Finding Faith

Now that the Christmas decorations have all been packed away and the house is in some sort of order {don’t laugh}, I find myself reflecting back on some of the highlights of the holiday season. One moment, in particular, really steps out in my mind. And it’s not necessarily a positive.

We were in the car with both boys coming home from one of our various outings. And then the question came.

“Mom, why do we have Benny’s manger out?”

“Because it’s for Christmas.”

“Mom, the manger has nothing to do with Christmas.”

finding faith-1


The fact is we don’t really talk to the boys, well Ethan really, about religion. We are holiday Catholics. You know, the people who only attend church for Christmas and Easter. We may go once over the summer when visiting family in Pittsburgh. And throw in the random weddings, baptisms, and funerals that may come up. Before attending Christmas mass recently, I honestly couldn’t even tell you when the last time I went to church was. Sad.

Growing up, I attended Catholic school for 12 years, first through 12th grade. In that time period, I went through the normal ebb and flow of a Catholic School kid. Really loving Jesus to only going to church when Mom made you to questioning everything, including your faith.

I don’t think I ever got out of that last phase which has led to my lack of faith and participation. Of course, we followed tradition and were married in a Catholic Church {which I kinda didn’t want but did to make people happy} and baptized the boys {another thing I did just to keep the peace}.

Don’t get me wrong. I want my boys to have faith. To look to a higher being.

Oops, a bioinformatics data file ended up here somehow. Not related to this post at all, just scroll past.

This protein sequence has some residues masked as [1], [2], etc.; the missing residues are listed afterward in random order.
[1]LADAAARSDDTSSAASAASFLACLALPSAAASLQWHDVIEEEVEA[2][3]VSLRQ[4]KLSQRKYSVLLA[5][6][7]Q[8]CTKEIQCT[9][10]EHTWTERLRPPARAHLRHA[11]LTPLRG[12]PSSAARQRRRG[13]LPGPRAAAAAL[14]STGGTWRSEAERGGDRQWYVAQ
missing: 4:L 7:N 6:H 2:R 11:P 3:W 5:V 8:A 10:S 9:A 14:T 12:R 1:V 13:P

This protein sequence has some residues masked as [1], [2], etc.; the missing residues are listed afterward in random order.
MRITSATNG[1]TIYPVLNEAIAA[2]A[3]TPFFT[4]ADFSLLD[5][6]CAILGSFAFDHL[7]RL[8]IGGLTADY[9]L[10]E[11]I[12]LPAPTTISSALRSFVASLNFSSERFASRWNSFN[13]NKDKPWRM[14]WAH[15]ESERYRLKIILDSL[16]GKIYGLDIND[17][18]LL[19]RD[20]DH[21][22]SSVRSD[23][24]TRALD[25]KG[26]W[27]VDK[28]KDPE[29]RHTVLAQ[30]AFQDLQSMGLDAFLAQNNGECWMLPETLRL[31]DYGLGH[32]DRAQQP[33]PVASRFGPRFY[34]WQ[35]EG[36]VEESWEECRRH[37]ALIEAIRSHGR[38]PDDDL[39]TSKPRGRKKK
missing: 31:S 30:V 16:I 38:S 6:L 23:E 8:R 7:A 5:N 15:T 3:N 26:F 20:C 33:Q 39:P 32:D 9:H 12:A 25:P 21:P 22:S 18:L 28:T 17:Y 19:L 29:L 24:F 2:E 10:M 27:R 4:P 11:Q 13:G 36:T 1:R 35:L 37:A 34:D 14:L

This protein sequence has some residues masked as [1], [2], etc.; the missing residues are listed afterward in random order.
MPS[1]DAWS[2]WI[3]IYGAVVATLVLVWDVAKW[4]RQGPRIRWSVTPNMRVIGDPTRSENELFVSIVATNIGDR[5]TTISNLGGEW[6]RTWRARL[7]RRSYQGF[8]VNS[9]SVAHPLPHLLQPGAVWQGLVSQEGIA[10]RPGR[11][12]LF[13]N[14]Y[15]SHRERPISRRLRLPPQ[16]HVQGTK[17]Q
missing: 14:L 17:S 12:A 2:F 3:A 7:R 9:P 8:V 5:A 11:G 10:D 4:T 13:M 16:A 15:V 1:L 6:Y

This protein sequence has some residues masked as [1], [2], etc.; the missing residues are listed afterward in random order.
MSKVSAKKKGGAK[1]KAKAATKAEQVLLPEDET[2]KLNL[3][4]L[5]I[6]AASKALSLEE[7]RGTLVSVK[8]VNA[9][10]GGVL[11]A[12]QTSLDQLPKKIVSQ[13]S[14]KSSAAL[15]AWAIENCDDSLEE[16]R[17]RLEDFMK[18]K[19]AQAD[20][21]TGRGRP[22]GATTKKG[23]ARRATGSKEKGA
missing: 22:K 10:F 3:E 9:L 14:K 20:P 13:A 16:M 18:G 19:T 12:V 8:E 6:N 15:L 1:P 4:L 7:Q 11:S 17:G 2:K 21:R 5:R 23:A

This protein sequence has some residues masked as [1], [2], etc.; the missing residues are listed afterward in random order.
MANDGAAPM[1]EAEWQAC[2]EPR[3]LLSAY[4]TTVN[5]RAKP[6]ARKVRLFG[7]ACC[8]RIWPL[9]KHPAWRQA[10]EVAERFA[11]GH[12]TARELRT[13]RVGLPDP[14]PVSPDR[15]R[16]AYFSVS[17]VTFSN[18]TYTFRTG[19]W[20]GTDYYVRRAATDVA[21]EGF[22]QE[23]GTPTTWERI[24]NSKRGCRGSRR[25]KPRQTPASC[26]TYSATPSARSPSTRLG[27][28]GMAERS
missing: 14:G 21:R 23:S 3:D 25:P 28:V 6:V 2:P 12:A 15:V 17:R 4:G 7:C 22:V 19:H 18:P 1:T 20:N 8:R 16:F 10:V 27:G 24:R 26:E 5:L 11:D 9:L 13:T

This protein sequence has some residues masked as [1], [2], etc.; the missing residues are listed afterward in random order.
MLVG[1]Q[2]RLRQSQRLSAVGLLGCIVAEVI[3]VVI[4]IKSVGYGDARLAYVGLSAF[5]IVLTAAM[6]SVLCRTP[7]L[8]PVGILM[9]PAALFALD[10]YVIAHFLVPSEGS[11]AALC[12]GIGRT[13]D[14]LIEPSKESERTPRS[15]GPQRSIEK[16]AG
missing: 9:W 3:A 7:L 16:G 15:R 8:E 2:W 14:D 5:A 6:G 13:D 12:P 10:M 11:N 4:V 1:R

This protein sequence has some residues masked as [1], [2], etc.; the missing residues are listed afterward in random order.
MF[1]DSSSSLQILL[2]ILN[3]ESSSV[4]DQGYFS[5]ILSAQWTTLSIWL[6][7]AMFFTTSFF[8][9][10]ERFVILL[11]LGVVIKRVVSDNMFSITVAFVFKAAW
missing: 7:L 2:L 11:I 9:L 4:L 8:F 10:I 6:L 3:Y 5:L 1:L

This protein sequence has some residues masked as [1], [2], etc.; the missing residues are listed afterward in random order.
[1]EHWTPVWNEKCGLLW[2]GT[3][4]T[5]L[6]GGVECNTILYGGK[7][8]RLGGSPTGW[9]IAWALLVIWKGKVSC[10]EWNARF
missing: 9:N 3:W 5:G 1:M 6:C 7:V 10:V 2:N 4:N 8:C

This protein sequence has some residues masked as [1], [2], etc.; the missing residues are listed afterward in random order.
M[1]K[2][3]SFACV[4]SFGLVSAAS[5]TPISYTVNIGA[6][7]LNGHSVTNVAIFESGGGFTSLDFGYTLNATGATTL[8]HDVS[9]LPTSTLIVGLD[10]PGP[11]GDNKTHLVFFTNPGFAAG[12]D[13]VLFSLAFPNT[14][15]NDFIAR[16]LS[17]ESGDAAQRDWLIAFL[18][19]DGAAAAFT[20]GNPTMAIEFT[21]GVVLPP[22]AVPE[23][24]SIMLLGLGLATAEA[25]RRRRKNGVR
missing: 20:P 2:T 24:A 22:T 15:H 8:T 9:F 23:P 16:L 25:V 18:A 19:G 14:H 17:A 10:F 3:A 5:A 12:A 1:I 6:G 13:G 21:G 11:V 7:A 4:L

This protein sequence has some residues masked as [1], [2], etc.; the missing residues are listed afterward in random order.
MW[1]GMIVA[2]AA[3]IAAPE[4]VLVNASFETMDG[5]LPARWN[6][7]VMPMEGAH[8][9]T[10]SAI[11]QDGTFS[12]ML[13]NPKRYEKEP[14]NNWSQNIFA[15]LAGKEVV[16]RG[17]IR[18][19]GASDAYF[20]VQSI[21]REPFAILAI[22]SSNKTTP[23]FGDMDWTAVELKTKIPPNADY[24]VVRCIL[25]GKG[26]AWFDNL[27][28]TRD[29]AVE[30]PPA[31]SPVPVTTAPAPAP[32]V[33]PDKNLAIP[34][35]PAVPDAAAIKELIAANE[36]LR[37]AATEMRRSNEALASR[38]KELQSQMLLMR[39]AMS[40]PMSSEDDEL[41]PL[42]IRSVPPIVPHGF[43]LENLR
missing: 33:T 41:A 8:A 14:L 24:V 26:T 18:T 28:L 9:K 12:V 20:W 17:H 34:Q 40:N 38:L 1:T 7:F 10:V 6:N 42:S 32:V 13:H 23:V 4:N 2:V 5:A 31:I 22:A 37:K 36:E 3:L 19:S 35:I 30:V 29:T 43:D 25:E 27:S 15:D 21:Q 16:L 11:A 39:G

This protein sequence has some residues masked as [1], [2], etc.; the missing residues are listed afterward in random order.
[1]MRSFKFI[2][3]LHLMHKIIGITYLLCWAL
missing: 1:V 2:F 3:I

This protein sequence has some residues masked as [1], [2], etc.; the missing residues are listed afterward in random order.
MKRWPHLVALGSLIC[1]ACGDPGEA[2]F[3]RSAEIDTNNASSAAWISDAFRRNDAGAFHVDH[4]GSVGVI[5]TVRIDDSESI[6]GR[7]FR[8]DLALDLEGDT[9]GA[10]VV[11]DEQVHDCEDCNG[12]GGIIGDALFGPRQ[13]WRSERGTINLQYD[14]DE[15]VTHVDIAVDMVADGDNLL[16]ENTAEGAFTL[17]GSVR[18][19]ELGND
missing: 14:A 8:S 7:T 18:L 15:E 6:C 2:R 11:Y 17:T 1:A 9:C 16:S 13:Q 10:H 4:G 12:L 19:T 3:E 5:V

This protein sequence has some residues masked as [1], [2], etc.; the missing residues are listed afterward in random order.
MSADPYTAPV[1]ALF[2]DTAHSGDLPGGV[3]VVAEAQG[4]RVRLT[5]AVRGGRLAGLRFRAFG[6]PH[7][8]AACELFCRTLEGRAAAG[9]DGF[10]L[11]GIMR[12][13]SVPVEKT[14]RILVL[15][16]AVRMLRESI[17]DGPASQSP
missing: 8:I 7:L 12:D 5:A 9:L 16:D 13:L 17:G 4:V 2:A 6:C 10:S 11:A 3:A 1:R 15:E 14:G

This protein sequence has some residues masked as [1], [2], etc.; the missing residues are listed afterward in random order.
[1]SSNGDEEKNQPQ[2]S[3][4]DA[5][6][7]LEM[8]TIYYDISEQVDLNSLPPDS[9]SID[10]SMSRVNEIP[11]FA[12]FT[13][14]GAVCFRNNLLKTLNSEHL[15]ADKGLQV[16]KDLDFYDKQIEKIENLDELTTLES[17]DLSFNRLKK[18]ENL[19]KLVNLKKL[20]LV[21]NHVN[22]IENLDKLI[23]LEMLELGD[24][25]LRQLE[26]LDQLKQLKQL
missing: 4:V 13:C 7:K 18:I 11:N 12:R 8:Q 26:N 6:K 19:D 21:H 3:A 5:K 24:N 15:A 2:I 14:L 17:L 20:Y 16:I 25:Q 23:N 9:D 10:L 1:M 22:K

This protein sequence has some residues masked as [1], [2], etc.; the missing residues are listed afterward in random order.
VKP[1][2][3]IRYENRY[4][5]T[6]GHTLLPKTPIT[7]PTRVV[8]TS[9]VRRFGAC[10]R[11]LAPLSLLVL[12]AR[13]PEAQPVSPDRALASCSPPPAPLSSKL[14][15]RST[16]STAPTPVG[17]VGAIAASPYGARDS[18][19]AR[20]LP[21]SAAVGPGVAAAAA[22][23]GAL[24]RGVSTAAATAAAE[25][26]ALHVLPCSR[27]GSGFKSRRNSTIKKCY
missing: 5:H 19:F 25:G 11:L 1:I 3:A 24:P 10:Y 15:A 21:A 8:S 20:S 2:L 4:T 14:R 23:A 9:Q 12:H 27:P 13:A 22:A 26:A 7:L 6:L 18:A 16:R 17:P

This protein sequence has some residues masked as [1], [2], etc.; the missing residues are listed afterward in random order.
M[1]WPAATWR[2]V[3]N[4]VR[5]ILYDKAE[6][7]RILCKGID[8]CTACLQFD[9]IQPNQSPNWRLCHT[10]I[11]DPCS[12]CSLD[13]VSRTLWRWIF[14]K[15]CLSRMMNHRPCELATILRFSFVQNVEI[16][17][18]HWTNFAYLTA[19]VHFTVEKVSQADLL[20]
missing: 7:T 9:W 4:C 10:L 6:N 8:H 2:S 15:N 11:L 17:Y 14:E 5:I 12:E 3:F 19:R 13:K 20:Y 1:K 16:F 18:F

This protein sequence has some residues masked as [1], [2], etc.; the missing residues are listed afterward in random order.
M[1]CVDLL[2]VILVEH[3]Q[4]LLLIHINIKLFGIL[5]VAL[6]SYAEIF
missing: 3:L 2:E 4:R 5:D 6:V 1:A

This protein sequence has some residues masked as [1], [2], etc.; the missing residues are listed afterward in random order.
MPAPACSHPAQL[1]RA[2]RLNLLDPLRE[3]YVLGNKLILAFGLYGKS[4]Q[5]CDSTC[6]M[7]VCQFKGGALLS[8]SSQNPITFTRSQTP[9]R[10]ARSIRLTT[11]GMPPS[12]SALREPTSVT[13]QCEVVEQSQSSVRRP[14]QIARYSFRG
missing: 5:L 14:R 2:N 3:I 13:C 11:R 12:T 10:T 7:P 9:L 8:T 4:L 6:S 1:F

I just don’t know where mine is. But I do have this twinge inside that is trying to find something.

It reminds me of a line from “Rosanne”.

We need to stop praying in dark corners and start praying like we fight, out loud and in public where everybody can see us.

Like many others, I will look to God and my faith in times for heartbreak {usually with rage and anger} or in times struggle {with pleading and praying}. I know in my heart that is not enough. It needs to be present all the time. I just don’t know how to do that. I don’t know how to show that to my children.

Confusion? I have it.

And to think, this whole internal dialogue came to be all because of a plastic Baby Jesus.

finding faith-2

I’m Pouring My Heart Out with Things I Can’t Say.

Similar Posts


  1. This is a great post for many reasons. I think a lot of parents struggle with faith on their own and trying to figure out how to present and teach subjects to our kids that we aren’t 100% sure of on our own is simply difficult.

    You are not alone.

    1. It really is! I know in about a year we are going to have decide on CCD and I’m not sure how I feel about it. Parenting is hard!

  2. I can relate all too much to this post. Just know, you are not alone. Something I’m resolving to change in the new year…we shall see.

  3. This is one of the most difficult situations that we encounter as a parent. It’s hard to teach something to your kids especially if you don’t quite know those things as well. But since you’ve said that you have that “twinge” inside, why not rekindle your relationship with the Lord? Maybe that’s the “something” that you are trying to find. God bless you and your kids. 🙂

  4. I struggled for a long time – my whole life, in fact – until my daughter started showing an interest in it. Now I see it all through her eyes and have realize more and more about faith every day. It’s definitely not something that hit me all at once, but I’m getting there…
    Great post. xoxo